The ubiquitous transcription factor NF-kappaB, which is activated in cells by diverse stimuli including phosphatidylinositol 3-kinase (PI3-kinase), is a critical factor for cell survival and growth. Inhibition of PI3-kinase enhances enterocyte-like differentiation of the human colon cancer cell line HT-29. The purpose of our study was to determine whether PI3-kinase alters NF-kappaB in HT-29 cells. Wortmannin, a specific PI3-kinase inhibitor, stimulated NF-kappaB binding activity in HT-29 cells by 4 h after treatment. Activation of NF-kappaB occurred without degradation of IkappaBalpha, a protein that sequesters NF-kappaB in the cytosol. In addition to increasing NF-kappaB binding, either wortmannin or cotransfection with a dominant negative mutant of the p85 regulatory subunit of PI3-kinase (Deltap85) induced NF-kappaB transactivation. Taken together, these results suggest that inhibition of PI3-kinase in HT-29 cells results in induction of NF-kappaB binding activity and transactivation which is independent of IkappaBalpha degradation.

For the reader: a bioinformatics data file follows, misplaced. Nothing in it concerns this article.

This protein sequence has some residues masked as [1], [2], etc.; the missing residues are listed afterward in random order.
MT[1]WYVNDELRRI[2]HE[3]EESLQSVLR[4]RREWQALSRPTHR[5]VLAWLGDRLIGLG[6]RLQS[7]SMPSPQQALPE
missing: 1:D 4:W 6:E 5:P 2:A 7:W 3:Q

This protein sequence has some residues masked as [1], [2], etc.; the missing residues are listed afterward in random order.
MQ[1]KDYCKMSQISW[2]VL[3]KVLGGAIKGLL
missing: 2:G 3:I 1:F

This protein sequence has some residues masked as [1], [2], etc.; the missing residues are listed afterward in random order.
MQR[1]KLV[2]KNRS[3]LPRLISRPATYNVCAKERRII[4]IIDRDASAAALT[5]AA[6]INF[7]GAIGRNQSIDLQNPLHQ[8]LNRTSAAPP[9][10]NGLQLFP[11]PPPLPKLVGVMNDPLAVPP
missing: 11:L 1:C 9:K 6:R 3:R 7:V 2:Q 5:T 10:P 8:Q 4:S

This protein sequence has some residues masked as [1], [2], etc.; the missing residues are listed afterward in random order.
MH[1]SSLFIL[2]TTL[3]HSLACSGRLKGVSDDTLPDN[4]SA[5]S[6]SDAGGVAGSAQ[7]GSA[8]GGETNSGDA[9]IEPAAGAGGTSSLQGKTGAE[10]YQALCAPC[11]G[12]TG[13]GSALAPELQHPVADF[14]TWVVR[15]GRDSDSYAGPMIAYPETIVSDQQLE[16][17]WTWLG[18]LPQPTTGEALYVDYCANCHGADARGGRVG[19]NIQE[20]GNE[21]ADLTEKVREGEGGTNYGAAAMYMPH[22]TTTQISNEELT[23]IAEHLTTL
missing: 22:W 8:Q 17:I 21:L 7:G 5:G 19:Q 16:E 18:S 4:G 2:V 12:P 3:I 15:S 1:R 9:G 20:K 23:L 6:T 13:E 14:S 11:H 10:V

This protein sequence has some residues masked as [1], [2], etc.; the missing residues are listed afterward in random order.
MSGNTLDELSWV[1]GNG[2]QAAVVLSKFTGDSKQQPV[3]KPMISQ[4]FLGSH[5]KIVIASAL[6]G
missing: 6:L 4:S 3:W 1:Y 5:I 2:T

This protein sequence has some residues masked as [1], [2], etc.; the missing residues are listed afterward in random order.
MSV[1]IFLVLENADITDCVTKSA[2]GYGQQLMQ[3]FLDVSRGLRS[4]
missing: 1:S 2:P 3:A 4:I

Copyright 2000 Academic Press.